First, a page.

An Eastwood woman who needed urgent medical help after she had a heart attack and her lungs collapsed said the town’s ambulance station was ‘vital’ and should not close.
The fire service turned up at Janice Mellors’ house before paramedics because they were too far away, and the pensioner she says once the ambulance station closes, this will only get worse.
“I really was quite serious. My lungs had collapsed,” she said.
“If we haven’t got our own ambulance station how are they going to get to us?
East Midlands Ambulance Service – closing every ambulance station in Nottinghamshire bar two – said there would be a ‘deployment zone’ in Eastwood for paramedics to be based.
But Ms Mellors, who has several conditions and often needs medical help, remains convinced the plans will mean less ambulances nearby when people need them.
The 65-year-old, of Metcalf Road, said: “If you can imagine waiting for one coming from Heanor or Ilkeston – it doesn’t seem far, but if they get caught up in traffic it’s a long wait.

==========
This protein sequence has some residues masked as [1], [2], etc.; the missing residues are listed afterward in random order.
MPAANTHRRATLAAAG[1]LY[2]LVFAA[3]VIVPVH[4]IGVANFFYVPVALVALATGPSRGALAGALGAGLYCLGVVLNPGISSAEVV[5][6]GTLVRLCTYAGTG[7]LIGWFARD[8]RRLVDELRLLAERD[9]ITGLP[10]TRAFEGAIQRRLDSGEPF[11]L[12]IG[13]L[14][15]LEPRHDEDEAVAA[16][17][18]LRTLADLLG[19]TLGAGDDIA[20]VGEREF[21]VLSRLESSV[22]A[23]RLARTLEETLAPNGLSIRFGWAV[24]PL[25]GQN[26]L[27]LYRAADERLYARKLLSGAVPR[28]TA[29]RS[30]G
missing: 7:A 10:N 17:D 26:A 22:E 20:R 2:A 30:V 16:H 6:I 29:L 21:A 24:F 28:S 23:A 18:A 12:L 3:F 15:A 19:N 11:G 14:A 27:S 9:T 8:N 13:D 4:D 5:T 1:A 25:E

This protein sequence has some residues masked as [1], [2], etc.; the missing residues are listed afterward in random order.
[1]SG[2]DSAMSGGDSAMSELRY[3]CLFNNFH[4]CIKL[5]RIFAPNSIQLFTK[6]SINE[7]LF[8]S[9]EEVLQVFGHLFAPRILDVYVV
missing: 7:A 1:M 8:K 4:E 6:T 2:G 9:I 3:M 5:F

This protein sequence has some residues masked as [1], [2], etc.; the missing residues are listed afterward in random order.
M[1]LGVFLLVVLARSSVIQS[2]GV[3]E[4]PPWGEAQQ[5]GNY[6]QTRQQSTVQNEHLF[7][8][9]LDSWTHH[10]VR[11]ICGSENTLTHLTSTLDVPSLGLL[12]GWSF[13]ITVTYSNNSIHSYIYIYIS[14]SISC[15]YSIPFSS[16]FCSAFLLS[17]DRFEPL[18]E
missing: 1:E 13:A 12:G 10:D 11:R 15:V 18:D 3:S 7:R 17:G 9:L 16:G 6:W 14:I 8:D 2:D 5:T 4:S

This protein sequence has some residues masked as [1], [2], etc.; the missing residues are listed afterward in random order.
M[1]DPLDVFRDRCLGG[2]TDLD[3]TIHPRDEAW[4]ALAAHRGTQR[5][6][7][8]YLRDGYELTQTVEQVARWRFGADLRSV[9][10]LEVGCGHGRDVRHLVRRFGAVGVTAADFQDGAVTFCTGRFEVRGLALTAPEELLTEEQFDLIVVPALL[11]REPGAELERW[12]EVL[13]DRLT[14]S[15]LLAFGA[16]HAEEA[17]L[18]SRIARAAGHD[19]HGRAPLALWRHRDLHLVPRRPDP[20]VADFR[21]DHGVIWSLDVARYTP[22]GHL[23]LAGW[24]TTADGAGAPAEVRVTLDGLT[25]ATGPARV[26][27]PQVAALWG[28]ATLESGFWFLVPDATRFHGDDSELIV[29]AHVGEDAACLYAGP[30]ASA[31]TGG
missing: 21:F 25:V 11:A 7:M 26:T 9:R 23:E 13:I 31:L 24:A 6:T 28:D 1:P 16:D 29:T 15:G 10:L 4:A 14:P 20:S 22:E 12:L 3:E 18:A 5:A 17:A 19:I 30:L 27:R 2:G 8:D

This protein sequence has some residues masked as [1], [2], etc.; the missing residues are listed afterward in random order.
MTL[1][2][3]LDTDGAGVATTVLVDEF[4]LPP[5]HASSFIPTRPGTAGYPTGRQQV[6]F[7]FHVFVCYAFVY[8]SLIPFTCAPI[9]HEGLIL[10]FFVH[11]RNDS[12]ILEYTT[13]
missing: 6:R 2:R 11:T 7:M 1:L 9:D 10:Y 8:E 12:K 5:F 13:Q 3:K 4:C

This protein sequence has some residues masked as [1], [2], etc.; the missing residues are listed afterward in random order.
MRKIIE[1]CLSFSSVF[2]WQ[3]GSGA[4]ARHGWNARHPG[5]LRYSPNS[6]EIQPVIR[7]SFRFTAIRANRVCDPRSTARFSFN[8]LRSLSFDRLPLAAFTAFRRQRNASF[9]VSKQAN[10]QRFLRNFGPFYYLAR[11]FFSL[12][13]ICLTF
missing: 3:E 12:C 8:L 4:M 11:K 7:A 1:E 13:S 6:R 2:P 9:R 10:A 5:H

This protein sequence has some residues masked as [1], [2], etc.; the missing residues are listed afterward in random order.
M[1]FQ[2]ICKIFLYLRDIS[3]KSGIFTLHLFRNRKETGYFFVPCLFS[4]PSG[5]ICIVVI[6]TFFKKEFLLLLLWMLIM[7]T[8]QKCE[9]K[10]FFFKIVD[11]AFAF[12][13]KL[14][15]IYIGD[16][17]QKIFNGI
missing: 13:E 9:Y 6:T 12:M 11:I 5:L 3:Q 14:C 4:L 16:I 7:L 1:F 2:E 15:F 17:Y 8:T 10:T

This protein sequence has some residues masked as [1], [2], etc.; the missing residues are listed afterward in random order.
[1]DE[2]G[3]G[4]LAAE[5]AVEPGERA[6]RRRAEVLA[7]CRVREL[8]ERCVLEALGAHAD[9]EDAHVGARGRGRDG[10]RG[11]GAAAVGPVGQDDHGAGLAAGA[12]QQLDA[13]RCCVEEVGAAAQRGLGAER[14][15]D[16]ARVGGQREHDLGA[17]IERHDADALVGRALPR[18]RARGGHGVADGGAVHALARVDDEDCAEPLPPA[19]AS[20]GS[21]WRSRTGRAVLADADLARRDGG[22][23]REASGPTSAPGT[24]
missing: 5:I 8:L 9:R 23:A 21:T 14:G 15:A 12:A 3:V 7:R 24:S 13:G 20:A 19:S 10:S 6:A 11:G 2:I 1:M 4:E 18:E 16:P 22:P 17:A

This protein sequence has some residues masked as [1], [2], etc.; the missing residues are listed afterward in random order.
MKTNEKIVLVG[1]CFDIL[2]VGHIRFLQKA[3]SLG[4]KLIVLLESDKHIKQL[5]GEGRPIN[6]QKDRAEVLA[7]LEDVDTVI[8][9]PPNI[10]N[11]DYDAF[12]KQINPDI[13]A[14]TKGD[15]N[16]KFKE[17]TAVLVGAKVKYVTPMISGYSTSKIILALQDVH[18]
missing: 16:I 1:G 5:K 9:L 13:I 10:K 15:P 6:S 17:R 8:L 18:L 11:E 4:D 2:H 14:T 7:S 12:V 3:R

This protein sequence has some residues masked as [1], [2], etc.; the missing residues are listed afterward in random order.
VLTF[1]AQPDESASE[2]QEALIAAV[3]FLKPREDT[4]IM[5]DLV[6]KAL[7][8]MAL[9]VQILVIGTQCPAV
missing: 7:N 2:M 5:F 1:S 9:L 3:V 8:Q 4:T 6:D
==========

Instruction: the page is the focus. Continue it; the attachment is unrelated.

“We need our own ambulance service. I think every town should have one. I Know its’ cost cutting but it’s a lot to expect. Eastwood is growing. It’s not a little mining village anymore.”
EMAS medical director Dr James Gray said: “The changes are all about improving our performance. Do we spend our money on buildings or frontline services? Do we design services to cut out the waste, so that our clinicians have more time to spend on patient care? There is no direct link between clinical care and ambulance stations because we don’t treat patients in our stations. Ambulances are mobile emergency treatment centres. The more money we can spend on vehicles, and colleagues who work on the frontline, the better.”